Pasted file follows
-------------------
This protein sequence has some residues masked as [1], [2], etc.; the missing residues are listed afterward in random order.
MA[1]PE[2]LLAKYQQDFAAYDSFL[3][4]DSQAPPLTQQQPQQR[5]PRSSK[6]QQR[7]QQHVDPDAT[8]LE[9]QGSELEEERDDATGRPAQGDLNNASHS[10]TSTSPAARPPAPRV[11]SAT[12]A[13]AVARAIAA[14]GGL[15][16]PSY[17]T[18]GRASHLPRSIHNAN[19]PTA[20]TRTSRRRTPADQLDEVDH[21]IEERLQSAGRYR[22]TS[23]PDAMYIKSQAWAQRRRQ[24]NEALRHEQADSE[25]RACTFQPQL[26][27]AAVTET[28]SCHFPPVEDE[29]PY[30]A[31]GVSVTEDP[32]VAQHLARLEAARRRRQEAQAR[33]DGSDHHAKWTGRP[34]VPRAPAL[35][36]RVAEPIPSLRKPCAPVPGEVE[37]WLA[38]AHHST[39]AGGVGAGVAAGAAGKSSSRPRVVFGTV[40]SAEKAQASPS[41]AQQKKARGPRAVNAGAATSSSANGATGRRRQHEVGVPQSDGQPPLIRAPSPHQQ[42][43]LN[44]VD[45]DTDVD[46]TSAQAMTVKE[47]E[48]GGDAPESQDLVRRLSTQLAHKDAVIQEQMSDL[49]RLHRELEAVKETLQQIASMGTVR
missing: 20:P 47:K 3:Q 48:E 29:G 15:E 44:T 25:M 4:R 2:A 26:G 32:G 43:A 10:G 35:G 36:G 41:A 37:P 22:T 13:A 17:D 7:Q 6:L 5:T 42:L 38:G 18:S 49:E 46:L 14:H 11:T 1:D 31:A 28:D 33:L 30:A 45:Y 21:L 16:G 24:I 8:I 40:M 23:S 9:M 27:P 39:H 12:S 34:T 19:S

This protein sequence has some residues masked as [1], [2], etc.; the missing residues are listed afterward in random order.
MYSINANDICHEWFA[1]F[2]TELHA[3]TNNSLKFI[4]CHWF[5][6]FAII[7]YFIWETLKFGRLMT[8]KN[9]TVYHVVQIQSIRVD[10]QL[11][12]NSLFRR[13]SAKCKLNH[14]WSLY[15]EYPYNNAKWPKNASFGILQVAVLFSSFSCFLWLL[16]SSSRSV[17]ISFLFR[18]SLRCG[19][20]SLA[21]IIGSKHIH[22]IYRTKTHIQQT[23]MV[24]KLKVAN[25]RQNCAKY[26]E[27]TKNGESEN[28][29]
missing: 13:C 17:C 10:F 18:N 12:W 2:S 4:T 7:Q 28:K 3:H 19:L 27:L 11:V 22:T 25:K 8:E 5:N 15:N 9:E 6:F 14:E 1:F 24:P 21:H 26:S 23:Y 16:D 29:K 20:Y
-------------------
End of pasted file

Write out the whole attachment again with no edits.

This protein sequence has some residues masked as [1], [2], etc.; the missing residues are listed afterward in random order.
MA[1]PE[2]LLAKYQQDFAAYDSFL[3][4]DSQAPPLTQQQPQQR[5]PRSSK[6]QQR[7]QQHVDPDAT[8]LE[9]QGSELEEERDDATGRPAQGDLNNASHS[10]TSTSPAARPPAPRV[11]SAT[12]A[13]AVARAIAA[14]GGL[15][16]PSY[17]T[18]GRASHLPRSIHNAN[19]PTA[20]TRTSRRRTPADQLDEVDH[21]IEERLQSAGRYR[22]TS[23]PDAMYIKSQAWAQRRRQ[24]NEALRHEQADSE[25]RACTFQPQL[26][27]AAVTET[28]SCHFPPVEDE[29]PY[30]A[31]GVSVTEDP[32]VAQHLARLEAARRRRQEAQAR[33]DGSDHHAKWTGRP[34]VPRAPAL[35][36]RVAEPIPSLRKPCAPVPGEVE[37]WLA[38]AHHST[39]AGGVGAGVAAGAAGKSSSRPRVVFGTV[40]SAEKAQASPS[41]AQQKKARGPRAVNAGAATSSSANGATGRRRQHEVGVPQSDGQPPLIRAPSPHQQ[42][43]LN[44]VD[45]DTDVD[46]TSAQAMTVKE[47]E[48]GGDAPESQDLVRRLSTQLAHKDAVIQEQMSDL[49]RLHRELEAVKETLQQIASMGTVR
missing: 20:P 47:K 3:Q 48:E 29:G 15:E 44:T 25:M 4:R 2:A 26:G 32:G 43:A 10:G 35:G 36:G 41:A 37:P 22:T 13:A 17:D 7:Q 6:L 5:T 42:L 38:G 18:S 49:E 46:L 14:H 11:T 1:D 31:A 28:D 33:L 30:A 45:Y 21:L 16:G 24:I 8:I 40:M 23:S 9:M 27:P 39:H 12:S 34:T 19:S

This protein sequence has some residues masked as [1], [2], etc.; the missing residues are listed afterward in random order.
MYSINANDICHEWFA[1]F[2]TELHA[3]TNNSLKFI[4]CHWF[5][6]FAII[7]YFIWETLKFGRLMT[8]KN[9]TVYHVVQIQSIRVD[10]QL[11][12]NSLFRR[13]SAKCKLNH[14]WSLY[15]EYPYNNAKWPKNASFGILQVAVLFSSFSCFLWLL[16]SSSRSV[17]ISFLFR[18]SLRCG[19][20]SLA[21]IIGSKHIH[22]IYRTKTHIQQT[23]MV[24]KLKVAN[25]RQNCAKY[26]E[27]TKNGESEN[28][29]
missing: 13:C 17:C 10:F 18:N 12:W 2:S 4:T 7:Q 28:K 3:H 19:L 27:L 11:V 22:T 25:K 8:E 5:N 15:N 9:E 6:F 14:E 1:F 24:P 21:H 26:S 23:Y 16:D 29:K 20:Y